From a broader perspective, however, I can think of many artists and photographers whose commercial success and fame mystifies me. Many of the relatively few cases with which I am more deeply familiar are, indeed, often the results of incessant promotion (self and representative) and influential faculty who took a special shine to the person during an MFA course of study. Getting one influential patron can lead to a good gallery rep which then leads to shows and the interests of museum curators (who are greatly influenced by gallery owners...such as Gagosian).

Separately, to those who crit Ms. Simon's photos I would reply that they probably aren't intended to appeal to the photo crowd, per se. Rather, her audience is in the contemporary art world which is infinitely more lucrative and not at all interested in cameras. Rather like Andreas Gursky, the fact that she uses a camera to create her works would seem of purely incidental necessity.

Charlie,
I'd say her agenda *is* her work, and it's not hidden in the slightest--she's as clear about it as she can be. She's commenting on the nature of information and how photographs are used, how they distort and deceive as well as tell the truth, how even clear views of various "secret sites" are still just points of view and not very probative.

The above might not be the best way of summarizing the 17.5 minutes in a few words, but anyway I thought she was very clear about what she's after and the kinds of things that interest her.

Mike

I saw her exhibition at the Photographer's Gallery in London a while ago.

The prints are quite large and although not particularly aesthetically pleasing they certainly work very well in an exhibition. The impact is immediate and strong. The images themselves are very unsettling to see, and once one starts reading the text it all becomes extremely fascinating and suddenly an hour has passed and the gallery is closing. :-)

Not all photography is "art" and not all art is meant to be beautiful.

I certainly wouldn't buy a print to hang on my wall, but I would definitely go to an exhibition again, and may get a book.

Thanks for pointing out this TED Talk. I find these talks very thought provoking.

In this day and age where even the news broadcast is not impartial, the expectation that artists should let their art do the talking is interesting. Any documentary art is useless without the accompanying text that explains the situation and the artist's interpretation of it.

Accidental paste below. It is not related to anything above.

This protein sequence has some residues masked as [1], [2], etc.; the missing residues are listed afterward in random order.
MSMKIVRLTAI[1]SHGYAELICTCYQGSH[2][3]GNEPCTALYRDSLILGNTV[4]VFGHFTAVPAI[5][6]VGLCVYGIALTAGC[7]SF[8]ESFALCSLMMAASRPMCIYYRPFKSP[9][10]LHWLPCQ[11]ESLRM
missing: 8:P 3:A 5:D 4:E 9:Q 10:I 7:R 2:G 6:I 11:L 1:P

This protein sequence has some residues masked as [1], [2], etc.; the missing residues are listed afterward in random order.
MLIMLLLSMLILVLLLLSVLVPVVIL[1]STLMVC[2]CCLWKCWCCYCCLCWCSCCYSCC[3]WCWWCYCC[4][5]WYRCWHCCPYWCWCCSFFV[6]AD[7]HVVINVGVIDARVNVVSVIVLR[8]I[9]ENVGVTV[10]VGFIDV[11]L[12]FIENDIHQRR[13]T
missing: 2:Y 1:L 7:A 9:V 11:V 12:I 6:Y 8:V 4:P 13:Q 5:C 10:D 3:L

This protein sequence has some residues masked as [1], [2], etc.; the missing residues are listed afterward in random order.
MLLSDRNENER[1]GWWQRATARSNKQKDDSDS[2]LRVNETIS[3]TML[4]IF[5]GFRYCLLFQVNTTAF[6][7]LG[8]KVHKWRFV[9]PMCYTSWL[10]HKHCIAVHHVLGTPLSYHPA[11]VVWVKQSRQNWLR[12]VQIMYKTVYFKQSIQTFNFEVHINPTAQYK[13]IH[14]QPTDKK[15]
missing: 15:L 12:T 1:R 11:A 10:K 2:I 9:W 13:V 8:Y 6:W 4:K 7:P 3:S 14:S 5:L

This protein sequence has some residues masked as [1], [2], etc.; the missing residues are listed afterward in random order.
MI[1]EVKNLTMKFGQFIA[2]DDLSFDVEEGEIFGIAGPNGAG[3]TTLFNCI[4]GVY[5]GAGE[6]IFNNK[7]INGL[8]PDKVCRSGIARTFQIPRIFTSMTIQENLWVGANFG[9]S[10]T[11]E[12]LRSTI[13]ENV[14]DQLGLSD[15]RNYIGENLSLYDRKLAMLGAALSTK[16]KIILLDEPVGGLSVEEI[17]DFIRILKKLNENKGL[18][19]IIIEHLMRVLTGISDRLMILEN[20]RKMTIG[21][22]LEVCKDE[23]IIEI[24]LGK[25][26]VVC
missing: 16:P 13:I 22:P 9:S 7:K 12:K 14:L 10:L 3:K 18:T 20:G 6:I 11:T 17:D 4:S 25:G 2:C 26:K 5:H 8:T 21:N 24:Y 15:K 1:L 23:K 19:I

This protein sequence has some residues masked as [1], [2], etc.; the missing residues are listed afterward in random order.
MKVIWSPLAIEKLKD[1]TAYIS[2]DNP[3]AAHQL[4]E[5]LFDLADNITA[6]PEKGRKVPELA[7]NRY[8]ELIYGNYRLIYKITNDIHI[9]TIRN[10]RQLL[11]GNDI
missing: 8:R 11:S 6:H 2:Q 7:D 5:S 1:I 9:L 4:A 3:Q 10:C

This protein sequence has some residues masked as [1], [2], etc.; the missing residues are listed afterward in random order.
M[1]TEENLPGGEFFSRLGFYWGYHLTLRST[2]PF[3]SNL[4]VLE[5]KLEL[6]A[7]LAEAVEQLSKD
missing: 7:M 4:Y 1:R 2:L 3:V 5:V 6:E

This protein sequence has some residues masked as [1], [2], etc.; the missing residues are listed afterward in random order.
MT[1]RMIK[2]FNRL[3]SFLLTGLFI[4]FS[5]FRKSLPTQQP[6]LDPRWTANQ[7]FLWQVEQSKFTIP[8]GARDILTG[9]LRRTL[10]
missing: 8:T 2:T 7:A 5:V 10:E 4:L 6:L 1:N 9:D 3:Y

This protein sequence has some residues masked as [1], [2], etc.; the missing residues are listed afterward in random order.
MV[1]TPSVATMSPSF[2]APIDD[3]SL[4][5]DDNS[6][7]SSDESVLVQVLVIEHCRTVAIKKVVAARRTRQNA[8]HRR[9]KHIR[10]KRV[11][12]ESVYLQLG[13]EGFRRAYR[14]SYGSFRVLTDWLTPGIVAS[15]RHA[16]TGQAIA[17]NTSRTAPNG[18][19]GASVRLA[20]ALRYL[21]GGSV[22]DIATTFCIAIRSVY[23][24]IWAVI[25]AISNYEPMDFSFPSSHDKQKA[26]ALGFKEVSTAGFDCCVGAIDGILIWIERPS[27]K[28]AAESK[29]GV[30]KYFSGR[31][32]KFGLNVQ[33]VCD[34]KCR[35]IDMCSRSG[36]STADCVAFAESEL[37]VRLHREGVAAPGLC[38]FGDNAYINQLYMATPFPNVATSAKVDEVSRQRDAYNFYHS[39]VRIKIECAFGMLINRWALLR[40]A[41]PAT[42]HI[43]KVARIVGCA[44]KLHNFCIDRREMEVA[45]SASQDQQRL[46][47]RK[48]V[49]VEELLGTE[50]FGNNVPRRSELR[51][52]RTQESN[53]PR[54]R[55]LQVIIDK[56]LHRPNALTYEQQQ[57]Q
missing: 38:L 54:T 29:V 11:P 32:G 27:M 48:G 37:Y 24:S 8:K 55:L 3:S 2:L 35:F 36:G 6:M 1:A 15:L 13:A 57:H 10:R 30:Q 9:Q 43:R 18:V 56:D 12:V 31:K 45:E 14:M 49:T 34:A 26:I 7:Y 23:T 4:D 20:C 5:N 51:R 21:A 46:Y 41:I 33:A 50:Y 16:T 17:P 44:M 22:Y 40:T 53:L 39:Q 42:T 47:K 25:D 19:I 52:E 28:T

This talk has an agenda, as well as the pictures that accompany it. The stories she talks about are fragments of American life we don't usually see in the news (Especially outside the USA). In fact, most people are probably not aware of even half the issues raised in this presentation.

A very strong argument on the "truthiness" of photography. No Potatochop needed.

I found Ms. Simon's work very affecting, and found her to be very articulate in explicating it. I didn't find her comment about 90% of her "photography" being non-photographic strange, or even especially surprising -- we all do a great many ancillary things to facilitate the making of our images -- but I have always found something odd about the business of making images that must be explained (in Ms. Simon's case it, in considerable detail) in order for the viewer to fully appreciate them. When I look at images, I'm often curious to hear what the artist may have to say about them, but it seems to me that if an image can't be apprehended and appreciated on it's own, sans commentary, then maybe something is missing from the image itself.

For me, the oddest thing about this presentation was the discussion of the "space between the text and the image." I'm pretty sure I understand what she's talking about well enough, but if the essence of the work -- the piece the artist really wants the viewer to grapple with -- lies somewhere outside the image itself, should we really think of the work as photography, or something else?

Maybe none of this matters a great deal. After all, who cares whether Ms. Simon is called a "photographer," or perhaps a "social critic who incorporates photography" into her commentary. I think she has some fascinating things to say, and her images certainly help make her points, but by putting so much emphasis on the supporting commentary, one wonders whether she's confident in the ability of her images to stand on their own.

There are some weird comments here and I'm struggling to understand them, to be honest. I mean "it's clear that her interests lie not in photography, but in the human condition" ....! What was Cartier-Bresson interested in, lenses or people? I've had several conversations about that video today and was immediately moved to order the books.